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Location of feed can improve nutrient intake, growth of dairy calves

30 June 2020

Research in the Journal of Dairy ScienceĀ® studied gradual weaning of dairy calves and the placement of solid feed during the process.

Dairy producers are feeding dairy calves more milk before weaning, as research has demonstrated that greater milk consumption provides short- and long-term benefits for calves. Encouraging solid feed consumption by calves on high-milk diets, however, can be challenging, reports Elsevier and Eureka Alert.

Researchers have concluded that gradual weaning solves this problem more effectively than abrupt weaning, but more research is needed to optimize the process. In a recent article appearing in the Journal of Dairy Science, scientists from the University of Guelph studied gradual weaning of 60 calves divided into four groups using two weaning programs and two feed placement locations.

It is unknown whether a step-wise reduction in milk consumption during gradual weaning is better than a more continuous reduction. "It was predicted that small, frequent reductions in milk would be a more natural weaning process and cause less stress," said lead investigator Trevor DeVries, PhD, Department of Animal Biosciences, University of Guelph, Guelph, ON, Canada. "Therefore, reducing milk by larger quantities in a step-wise weaning program may be more noticeable to the calf and result in more behavioral indicators of stress, such as increased activity and vocalizations." Improving weaning transition, optimizing solid feed intake to prepare for a solid diet, increasing weight gain, and reducing stress are all important considerations.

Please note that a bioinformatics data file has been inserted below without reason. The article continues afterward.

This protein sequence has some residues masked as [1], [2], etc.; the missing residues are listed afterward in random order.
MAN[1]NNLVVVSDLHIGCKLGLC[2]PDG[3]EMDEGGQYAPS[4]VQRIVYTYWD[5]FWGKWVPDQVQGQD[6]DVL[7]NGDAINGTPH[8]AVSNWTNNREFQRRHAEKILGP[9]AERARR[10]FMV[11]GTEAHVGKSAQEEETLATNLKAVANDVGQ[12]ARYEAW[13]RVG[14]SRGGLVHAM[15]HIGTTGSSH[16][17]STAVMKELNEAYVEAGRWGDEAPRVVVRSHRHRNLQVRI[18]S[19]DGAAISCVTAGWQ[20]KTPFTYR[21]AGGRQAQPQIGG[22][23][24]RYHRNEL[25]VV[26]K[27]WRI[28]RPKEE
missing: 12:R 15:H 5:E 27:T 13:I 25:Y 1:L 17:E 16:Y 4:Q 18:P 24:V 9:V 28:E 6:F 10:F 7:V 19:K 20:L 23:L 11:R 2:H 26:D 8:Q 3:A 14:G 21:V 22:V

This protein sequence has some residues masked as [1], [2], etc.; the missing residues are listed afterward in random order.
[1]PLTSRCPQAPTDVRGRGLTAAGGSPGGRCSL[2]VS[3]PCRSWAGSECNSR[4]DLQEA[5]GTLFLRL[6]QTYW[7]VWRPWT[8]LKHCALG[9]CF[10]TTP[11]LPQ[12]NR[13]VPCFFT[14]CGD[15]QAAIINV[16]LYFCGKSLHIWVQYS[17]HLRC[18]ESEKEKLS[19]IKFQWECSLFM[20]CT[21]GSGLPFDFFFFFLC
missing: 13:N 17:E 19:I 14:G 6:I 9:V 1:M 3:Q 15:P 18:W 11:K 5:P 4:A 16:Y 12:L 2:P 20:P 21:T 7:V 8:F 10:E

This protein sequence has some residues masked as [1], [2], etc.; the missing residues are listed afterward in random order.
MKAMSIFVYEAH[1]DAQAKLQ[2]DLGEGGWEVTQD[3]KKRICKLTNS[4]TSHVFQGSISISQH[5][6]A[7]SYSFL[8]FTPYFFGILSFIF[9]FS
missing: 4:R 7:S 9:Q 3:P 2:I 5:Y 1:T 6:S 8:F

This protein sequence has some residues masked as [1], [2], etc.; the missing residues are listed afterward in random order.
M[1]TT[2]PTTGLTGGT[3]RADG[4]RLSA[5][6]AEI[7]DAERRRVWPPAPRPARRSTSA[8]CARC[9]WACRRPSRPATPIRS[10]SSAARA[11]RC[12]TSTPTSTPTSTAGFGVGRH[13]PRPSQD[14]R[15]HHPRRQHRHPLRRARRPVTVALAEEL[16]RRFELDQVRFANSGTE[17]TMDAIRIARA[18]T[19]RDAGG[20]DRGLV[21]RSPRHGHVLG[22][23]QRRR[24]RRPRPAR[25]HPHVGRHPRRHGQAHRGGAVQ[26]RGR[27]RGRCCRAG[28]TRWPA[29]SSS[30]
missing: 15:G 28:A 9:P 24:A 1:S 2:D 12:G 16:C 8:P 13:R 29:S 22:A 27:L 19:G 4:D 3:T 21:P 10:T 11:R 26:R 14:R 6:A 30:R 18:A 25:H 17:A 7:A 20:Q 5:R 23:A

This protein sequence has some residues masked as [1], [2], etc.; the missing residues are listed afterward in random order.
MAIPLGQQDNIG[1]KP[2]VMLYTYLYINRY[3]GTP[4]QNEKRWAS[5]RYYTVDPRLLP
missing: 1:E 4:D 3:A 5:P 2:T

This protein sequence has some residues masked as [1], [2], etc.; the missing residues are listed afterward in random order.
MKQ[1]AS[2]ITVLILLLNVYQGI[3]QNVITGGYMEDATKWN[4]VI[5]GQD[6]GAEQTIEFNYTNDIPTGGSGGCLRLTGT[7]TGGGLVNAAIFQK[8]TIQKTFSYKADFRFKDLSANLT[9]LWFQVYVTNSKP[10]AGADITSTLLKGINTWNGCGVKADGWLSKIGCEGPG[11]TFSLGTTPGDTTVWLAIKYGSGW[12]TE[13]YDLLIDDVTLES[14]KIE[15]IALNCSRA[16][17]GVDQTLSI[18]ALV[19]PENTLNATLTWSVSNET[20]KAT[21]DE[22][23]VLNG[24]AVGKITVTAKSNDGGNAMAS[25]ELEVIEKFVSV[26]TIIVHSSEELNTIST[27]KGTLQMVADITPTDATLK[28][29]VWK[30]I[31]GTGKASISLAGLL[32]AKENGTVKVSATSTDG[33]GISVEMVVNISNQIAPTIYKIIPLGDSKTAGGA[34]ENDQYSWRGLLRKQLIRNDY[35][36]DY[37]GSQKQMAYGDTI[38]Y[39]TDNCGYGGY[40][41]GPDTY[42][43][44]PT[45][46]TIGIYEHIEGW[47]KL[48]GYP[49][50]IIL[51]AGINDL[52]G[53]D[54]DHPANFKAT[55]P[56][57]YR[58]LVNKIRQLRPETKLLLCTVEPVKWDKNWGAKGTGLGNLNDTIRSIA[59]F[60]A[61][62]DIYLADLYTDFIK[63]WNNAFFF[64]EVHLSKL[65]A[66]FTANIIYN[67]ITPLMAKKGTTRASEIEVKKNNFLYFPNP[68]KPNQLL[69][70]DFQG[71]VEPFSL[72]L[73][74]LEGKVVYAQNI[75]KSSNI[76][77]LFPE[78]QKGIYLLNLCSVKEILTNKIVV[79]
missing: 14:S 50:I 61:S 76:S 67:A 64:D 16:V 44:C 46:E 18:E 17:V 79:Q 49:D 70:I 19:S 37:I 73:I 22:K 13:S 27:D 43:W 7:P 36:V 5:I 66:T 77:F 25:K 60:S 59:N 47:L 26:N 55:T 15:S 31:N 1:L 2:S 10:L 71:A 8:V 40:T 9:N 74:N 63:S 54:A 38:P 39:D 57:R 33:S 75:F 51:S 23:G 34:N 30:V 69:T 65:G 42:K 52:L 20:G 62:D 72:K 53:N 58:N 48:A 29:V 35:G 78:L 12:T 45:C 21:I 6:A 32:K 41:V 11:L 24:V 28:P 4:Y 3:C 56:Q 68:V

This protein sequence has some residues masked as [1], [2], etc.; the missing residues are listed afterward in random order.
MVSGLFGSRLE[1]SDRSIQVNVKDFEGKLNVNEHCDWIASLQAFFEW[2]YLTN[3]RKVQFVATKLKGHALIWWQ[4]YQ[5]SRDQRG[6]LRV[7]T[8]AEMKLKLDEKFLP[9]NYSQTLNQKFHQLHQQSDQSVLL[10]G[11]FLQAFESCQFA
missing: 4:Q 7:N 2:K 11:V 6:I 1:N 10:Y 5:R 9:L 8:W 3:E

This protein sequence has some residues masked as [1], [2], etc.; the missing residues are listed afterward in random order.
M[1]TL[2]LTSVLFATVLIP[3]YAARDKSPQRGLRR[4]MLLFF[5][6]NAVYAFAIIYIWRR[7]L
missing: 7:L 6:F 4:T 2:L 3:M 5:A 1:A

The University of Guelph study compared continuous reduction of milk during weaning with step-wise reduction, as well as varying the location of the solid feed. Solid feed was placed next to the calves' milk source or on the opposite side of the pen, next to their water source. Because cows associate locations with the quality of food located there, the researchers hypothesized that placing the solid feed near the highly desirable milk would encourage solid feed intake.

Contrary to expectations, both weaning programs resulted in similar solid feed consumption, weight gain, and behavioral indicators of stress. As hypothesized, however, calves fed solid feed near their milk supply consumed more solid feed, milk, and water prior to weaning, resulting in 10% higher average daily weight gain during that time period. These calves also had greater feed efficiency in the second week of weaning and showed fewer stress-related behaviors once weaning concluded. This work highlighted that further research is needed on weaning strategies, water placement, and how these apply in group housing situations.

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